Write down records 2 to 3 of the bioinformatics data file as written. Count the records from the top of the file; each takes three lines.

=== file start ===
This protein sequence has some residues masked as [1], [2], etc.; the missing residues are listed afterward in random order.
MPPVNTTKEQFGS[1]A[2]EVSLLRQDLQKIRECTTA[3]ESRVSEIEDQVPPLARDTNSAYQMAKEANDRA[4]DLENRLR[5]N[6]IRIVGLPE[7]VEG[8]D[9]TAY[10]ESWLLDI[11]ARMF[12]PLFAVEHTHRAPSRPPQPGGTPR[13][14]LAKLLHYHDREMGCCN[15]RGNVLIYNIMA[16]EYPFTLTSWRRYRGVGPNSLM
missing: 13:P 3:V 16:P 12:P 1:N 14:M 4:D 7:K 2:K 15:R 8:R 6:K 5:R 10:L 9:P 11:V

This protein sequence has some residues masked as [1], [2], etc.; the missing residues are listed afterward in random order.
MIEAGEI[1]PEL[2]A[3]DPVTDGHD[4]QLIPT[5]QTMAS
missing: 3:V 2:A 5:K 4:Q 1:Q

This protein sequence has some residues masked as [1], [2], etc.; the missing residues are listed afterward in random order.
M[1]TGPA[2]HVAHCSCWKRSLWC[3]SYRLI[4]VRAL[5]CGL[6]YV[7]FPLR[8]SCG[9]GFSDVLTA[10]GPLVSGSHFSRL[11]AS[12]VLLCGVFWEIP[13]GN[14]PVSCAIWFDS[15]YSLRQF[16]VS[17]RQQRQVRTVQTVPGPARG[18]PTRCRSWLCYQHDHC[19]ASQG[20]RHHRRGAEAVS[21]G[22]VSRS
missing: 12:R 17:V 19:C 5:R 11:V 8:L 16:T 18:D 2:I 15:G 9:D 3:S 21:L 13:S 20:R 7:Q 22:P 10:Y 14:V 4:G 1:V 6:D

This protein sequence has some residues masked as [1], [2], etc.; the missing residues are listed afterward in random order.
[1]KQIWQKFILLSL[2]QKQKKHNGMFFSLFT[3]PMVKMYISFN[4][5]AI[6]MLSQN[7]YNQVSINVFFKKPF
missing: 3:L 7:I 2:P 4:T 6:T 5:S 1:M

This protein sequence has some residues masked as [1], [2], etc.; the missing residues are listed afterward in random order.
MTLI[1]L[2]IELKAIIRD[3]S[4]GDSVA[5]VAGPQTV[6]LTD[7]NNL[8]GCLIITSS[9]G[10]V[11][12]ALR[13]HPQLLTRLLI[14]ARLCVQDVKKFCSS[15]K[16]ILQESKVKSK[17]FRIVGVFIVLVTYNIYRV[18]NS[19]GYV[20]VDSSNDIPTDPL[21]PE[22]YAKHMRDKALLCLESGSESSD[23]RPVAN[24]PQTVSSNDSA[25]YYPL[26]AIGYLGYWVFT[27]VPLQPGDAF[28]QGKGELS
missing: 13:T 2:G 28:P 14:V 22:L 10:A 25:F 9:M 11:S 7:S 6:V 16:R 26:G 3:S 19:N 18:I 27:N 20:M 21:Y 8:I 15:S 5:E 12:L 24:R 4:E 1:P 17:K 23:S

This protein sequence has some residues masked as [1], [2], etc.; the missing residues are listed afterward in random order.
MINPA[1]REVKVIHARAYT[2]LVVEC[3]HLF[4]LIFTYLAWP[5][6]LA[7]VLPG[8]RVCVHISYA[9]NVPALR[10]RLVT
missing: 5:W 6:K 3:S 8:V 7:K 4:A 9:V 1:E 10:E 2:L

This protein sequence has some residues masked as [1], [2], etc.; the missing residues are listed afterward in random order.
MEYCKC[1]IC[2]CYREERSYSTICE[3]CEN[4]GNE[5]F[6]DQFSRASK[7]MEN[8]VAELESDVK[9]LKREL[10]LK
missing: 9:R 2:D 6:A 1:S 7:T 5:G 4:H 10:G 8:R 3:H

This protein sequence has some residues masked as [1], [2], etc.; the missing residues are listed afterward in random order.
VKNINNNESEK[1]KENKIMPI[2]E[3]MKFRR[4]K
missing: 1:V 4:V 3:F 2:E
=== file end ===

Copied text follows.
This protein sequence has some residues masked as [1], [2], etc.; the missing residues are listed afterward in random order.
MIEAGEI[1]PEL[2]A[3]DPVTDGHD[4]QLIPT[5]QTMAS
missing: 3:V 2:A 5:K 4:Q 1:Q

This protein sequence has some residues masked as [1], [2], etc.; the missing residues are listed afterward in random order.
M[1]TGPA[2]HVAHCSCWKRSLWC[3]SYRLI[4]VRAL[5]CGL[6]YV[7]FPLR[8]SCG[9]GFSDVLTA[10]GPLVSGSHFSRL[11]AS[12]VLLCGVFWEIP[13]GN[14]PVSCAIWFDS[15]YSLRQF[16]VS[17]RQQRQVRTVQTVPGPARG[18]PTRCRSWLCYQHDHC[19]ASQG[20]RHHRRGAEAVS[21]G[22]VSRS
missing: 12:R 17:V 19:C 5:R 11:V 8:L 16:T 18:D 2:I 15:G 9:D 3:S 21:L 13:S 20:R 7:Q 22:P 10:Y 14:V 4:G 1:V 6:D